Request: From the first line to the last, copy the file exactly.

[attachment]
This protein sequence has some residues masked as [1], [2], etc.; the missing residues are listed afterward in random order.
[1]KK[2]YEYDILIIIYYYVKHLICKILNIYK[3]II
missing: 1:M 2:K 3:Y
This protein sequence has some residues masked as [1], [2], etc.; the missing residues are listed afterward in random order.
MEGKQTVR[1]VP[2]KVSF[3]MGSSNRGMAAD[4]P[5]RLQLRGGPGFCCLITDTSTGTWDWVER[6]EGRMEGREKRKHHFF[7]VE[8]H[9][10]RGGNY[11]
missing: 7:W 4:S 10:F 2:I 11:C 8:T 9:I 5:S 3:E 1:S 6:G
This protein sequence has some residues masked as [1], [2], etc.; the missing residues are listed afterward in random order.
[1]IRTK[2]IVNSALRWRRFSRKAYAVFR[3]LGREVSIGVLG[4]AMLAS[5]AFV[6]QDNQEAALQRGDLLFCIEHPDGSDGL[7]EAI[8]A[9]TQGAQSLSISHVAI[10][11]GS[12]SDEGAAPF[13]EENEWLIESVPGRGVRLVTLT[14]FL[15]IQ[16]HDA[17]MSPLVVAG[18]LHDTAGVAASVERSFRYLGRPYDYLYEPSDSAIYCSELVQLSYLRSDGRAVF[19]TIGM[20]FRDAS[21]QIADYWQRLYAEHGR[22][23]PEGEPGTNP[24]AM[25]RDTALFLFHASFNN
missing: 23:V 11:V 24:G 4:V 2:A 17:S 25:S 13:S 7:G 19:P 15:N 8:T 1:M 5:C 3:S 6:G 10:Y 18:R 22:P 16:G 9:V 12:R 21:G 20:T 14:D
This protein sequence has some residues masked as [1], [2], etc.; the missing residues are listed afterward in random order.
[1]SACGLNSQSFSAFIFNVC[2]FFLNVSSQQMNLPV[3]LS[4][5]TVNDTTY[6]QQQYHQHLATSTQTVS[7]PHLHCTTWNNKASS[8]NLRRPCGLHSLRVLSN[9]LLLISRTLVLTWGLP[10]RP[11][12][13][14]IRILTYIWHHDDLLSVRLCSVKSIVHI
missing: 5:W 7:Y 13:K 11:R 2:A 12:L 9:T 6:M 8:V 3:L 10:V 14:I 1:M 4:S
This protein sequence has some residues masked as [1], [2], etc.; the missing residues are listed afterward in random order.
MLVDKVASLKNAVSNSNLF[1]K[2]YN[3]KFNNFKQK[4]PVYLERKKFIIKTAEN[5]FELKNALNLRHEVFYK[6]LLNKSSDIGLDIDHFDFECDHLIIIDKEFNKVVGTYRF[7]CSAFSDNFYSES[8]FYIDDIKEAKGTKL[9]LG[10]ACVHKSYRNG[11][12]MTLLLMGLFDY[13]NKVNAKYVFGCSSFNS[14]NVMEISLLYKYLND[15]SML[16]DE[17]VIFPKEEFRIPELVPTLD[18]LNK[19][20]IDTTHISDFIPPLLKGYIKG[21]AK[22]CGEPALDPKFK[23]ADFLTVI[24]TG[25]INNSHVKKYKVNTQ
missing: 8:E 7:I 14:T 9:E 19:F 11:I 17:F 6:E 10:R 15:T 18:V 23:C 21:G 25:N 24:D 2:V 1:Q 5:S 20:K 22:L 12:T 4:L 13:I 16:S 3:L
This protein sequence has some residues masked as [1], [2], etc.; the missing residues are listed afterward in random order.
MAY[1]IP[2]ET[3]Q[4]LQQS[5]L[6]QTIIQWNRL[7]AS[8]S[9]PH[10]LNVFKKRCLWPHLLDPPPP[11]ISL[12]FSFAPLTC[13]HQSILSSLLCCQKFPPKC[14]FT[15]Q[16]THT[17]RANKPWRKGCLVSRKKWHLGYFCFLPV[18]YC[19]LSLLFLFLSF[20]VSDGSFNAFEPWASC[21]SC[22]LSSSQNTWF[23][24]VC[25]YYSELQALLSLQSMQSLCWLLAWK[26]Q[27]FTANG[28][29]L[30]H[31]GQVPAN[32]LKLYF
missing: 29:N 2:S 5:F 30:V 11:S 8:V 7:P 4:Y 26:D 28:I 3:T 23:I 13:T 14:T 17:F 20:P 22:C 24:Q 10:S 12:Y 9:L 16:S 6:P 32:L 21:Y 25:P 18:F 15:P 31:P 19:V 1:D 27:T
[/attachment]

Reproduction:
This protein sequence has some residues masked as [1], [2], etc.; the missing residues are listed afterward in random order.
[1]KK[2]YEYDILIIIYYYVKHLICKILNIYK[3]II
missing: 1:M 2:K 3:Y
This protein sequence has some residues masked as [1], [2], etc.; the missing residues are listed afterward in random order.
MEGKQTVR[1]VP[2]KVSF[3]MGSSNRGMAAD[4]P[5]RLQLRGGPGFCCLITDTSTGTWDWVER[6]EGRMEGREKRKHHFF[7]VE[8]H[9][10]RGGNY[11]
missing: 7:W 4:S 10:F 2:I 11:C 8:T 9:I 5:S 3:E 1:S 6:G
This protein sequence has some residues masked as [1], [2], etc.; the missing residues are listed afterward in random order.
[1]IRTK[2]IVNSALRWRRFSRKAYAVFR[3]LGREVSIGVLG[4]AMLAS[5]AFV[6]QDNQEAALQRGDLLFCIEHPDGSDGL[7]EAI[8]A[9]TQGAQSLSISHVAI[10][11]GS[12]SDEGAAPF[13]EENEWLIESVPGRGVRLVTLT[14]FL[15]IQ[16]HDA[17]MSPLVVAG[18]LHDTAGVAASVERSFRYLGRPYDYLYEPSDSAIYCSELVQLSYLRSDGRAVF[19]TIGM[20]FRDAS[21]QIADYWQRLYAEHGR[22][23]PEGEPGTNP[24]AM[25]RDTALFLFHASFNN
missing: 23:V 11:V 24:G 4:V 2:A 17:S 25:S 13:S 7:G 19:P 15:N 8:T 1:M 5:C 3:S 6:G 10:Y 18:R 22:P 16:G 9:V 12:R 21:G 20:T 14:D
This protein sequence has some residues masked as [1], [2], etc.; the missing residues are listed afterward in random order.
[1]SACGLNSQSFSAFIFNVC[2]FFLNVSSQQMNLPV[3]LS[4][5]TVNDTTY[6]QQQYHQHLATSTQTVS[7]PHLHCTTWNNKASS[8]NLRRPCGLHSLRVLSN[9]LLLISRTLVLTWGLP[10]RP[11][12][13][14]IRILTYIWHHDDLLSVRLCSVKSIVHI
missing: 5:W 7:Y 13:K 11:R 2:A 12:L 9:T 6:M 8:V 3:L 10:V 14:I 1:M 4:S
This protein sequence has some residues masked as [1], [2], etc.; the missing residues are listed afterward in random order.
MLVDKVASLKNAVSNSNLF[1]K[2]YN[3]KFNNFKQK[4]PVYLERKKFIIKTAEN[5]FELKNALNLRHEVFYK[6]LLNKSSDIGLDIDHFDFECDHLIIIDKEFNKVVGTYRF[7]CSAFSDNFYSES[8]FYIDDIKEAKGTKL[9]LG[10]ACVHKSYRNG[11][12]MTLLLMGLFDY[13]NKVNAKYVFGCSSFNS[14]NVMEISLLYKYLND[15]SML[16]DE[17]VIFPKEEFRIPELVPTLD[18]LNK[19][20]IDTTHISDFIPPLLKGYIKG[21]AK[22]CGEPALDPKFK[23]ADFLTVI[24]TG[25]INNSHVKKYKVNTQ
missing: 8:E 7:I 14:T 9:E 19:F 11:I 17:F 6:E 10:R 15:T 18:V 23:C 21:G 25:N 24:D 2:V 1:Q 5:S 20:K 22:L 12:T 4:L 13:I 16:S 3:L
This protein sequence has some residues masked as [1], [2], etc.; the missing residues are listed afterward in random order.
MAY[1]IP[2]ET[3]Q[4]LQQS[5]L[6]QTIIQWNRL[7]AS[8]S[9]PH[10]LNVFKKRCLWPHLLDPPPP[11]ISL[12]FSFAPLTC[13]HQSILSSLLCCQKFPPKC[14]FT[15]Q[16]THT[17]RANKPWRKGCLVSRKKWHLGYFCFLPV[18]YC[19]LSLLFLFLSF[20]VSDGSFNAFEPWASC[21]SC[22]LSSSQNTWF[23][24]VC[25]YYSELQALLSLQSMQSLCWLLAWK[26]Q[27]FTANG[28][29]L[30]H[31]GQVPAN[32]LKLYF
missing: 29:N 2:S 5:F 30:V 11:S 8:V 7:P 4:Y 26:D 28:I 3:T 23:I 13:T 14:T 17:F 20:P 22:C 24:Q 10:S 12:Y 9:L 16:S 6:P 32:L 21:Y 25:P 18:F 15:P 31:P 19:V 1:D 27:T